Slowbalization, Newbalization, Not Deglobalization – Economic News, Analysis, and Discussion

IMF Managing Director Kristalina Georgieva’s message to the Davos meeting last week referred to the upside risks of “geoeconomic fragmentation” due to the war in Ukraine. Considering the ongoing rivalry between the United States and China and the alliance between the latter and Russia, the narratives about a West-East division in the global economy – with an end and reversal of globalization – have become louder.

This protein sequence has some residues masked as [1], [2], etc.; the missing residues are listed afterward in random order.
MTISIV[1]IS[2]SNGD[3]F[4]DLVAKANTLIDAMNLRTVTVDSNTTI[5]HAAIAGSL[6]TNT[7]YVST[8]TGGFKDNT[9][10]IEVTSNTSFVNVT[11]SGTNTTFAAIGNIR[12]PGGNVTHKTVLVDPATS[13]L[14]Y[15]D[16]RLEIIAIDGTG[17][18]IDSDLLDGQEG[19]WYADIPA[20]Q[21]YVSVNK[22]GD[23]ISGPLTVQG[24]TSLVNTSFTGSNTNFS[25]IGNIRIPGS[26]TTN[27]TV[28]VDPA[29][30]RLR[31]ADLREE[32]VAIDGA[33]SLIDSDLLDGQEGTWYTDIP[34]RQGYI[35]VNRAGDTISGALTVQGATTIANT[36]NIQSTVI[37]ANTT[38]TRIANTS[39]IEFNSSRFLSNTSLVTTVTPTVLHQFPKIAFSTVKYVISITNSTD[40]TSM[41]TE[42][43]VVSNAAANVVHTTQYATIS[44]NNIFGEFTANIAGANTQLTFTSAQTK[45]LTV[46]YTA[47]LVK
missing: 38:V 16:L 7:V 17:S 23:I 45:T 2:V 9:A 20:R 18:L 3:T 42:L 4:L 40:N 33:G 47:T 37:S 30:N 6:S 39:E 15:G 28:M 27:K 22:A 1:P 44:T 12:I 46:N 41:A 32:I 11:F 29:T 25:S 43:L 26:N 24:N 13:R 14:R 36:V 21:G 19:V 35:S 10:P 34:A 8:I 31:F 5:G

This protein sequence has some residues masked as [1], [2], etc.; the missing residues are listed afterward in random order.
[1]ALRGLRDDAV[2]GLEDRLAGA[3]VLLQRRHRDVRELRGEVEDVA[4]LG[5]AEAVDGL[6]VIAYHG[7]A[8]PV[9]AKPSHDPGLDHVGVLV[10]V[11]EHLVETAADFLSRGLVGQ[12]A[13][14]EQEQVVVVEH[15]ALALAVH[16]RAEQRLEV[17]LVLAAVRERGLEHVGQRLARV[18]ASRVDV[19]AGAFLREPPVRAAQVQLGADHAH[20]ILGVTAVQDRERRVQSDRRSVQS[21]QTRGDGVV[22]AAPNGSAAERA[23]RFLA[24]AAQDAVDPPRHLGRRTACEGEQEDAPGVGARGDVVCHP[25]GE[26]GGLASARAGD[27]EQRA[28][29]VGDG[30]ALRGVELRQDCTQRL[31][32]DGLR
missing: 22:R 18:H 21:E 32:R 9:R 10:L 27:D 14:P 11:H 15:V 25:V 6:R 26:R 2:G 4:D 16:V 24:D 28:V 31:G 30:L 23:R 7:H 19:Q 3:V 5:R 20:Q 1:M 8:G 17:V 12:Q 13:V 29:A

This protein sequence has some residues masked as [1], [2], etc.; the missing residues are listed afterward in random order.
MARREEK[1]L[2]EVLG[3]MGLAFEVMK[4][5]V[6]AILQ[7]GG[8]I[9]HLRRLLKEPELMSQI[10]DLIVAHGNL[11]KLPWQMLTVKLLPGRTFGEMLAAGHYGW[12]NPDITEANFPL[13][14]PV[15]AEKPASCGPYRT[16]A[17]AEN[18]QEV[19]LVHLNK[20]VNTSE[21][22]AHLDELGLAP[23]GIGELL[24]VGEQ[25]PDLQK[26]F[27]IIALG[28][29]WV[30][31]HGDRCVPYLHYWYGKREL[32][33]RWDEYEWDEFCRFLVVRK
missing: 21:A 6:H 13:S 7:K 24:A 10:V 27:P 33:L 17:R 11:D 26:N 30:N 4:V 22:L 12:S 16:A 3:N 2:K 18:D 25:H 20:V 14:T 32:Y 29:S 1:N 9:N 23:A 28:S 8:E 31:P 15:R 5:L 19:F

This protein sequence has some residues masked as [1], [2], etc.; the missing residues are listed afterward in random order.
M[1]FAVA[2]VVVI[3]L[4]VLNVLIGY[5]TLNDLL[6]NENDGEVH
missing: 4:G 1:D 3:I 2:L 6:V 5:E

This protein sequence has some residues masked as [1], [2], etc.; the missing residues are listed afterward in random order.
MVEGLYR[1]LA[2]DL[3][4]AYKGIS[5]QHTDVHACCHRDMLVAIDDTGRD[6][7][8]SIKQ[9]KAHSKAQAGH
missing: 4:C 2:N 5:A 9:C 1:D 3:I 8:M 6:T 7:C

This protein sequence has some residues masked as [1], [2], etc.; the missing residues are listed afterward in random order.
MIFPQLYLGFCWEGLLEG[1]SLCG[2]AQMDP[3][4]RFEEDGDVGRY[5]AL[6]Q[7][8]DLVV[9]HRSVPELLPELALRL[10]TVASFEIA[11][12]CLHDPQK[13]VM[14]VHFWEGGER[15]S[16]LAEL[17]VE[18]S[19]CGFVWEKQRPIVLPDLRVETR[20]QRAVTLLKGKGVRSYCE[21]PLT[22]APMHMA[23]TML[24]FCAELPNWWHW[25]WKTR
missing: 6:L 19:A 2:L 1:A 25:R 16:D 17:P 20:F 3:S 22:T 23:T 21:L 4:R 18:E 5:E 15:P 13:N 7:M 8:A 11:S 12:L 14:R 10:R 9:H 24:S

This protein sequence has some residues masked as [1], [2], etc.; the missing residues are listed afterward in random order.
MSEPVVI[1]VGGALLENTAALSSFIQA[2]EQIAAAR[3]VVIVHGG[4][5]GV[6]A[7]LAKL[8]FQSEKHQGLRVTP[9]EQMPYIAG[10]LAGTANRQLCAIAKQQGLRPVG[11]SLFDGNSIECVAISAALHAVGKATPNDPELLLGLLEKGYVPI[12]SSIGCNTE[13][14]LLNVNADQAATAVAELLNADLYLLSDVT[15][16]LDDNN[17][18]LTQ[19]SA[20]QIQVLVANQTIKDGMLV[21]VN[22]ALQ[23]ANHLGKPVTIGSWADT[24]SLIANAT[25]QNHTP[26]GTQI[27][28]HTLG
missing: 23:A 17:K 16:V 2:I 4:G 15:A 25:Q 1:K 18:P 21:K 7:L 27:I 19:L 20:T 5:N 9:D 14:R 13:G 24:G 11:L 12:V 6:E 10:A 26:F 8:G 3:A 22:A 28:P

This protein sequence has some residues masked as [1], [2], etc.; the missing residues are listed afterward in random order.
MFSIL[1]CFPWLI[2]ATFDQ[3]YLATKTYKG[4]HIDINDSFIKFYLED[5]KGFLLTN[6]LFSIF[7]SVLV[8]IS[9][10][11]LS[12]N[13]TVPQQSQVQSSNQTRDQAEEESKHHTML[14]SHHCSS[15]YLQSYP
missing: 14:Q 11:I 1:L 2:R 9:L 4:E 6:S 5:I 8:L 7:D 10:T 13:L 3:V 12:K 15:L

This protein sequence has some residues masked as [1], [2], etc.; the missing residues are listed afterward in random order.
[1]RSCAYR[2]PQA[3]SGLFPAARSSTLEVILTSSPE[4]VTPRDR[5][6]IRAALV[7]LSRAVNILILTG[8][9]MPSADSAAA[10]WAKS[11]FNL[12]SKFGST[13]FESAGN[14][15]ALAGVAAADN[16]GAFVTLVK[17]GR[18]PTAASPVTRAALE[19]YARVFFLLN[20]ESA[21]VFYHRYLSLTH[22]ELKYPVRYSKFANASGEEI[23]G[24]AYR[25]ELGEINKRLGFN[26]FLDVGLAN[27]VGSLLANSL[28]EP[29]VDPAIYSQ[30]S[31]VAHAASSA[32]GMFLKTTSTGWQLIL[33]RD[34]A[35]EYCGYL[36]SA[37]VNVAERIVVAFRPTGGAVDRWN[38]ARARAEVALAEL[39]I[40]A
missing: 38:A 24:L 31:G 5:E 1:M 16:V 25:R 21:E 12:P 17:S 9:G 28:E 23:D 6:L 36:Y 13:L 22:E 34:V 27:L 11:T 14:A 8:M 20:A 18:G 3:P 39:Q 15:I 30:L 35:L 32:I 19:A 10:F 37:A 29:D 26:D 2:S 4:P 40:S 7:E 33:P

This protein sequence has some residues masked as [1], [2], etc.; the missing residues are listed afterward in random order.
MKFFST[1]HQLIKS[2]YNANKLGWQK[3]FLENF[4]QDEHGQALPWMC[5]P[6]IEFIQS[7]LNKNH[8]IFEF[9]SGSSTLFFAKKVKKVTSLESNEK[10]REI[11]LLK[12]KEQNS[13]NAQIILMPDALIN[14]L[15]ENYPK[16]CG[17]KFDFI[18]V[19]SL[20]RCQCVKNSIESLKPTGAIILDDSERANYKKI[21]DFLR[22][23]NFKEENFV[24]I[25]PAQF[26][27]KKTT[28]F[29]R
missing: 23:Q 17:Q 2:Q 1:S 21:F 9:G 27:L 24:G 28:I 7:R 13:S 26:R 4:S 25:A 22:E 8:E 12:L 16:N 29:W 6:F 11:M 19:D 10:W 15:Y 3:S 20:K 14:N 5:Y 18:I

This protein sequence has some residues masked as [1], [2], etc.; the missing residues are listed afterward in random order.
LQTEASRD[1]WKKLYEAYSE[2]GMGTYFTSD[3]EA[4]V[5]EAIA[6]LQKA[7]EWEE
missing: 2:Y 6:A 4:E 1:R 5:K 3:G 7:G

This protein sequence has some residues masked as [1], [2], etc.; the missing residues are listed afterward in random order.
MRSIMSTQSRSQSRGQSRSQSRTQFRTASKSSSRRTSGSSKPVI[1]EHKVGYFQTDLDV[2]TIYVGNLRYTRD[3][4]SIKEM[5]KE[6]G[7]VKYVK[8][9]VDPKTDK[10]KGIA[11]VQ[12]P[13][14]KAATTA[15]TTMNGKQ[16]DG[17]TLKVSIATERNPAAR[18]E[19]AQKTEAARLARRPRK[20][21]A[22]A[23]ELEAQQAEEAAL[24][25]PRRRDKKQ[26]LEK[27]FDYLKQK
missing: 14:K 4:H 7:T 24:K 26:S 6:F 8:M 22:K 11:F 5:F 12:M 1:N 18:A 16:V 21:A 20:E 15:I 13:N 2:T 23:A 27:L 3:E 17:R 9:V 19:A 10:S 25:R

After the 2008 global financial crisis, the belief that globalization and the transfer of manufacturing jobs to Asia would be responsible for the difficulties of progress faced by middle- and lower-income classes of some advanced countries grew among their inhabitants. That culminated in electoral victories of populist leaders like Trump, who knew how to take advantage of such sentiment. The vulnerability to shocks attributed to globalization during the pandemic, after disruptions in global supply chains began, added another argument in favor of its reversal.

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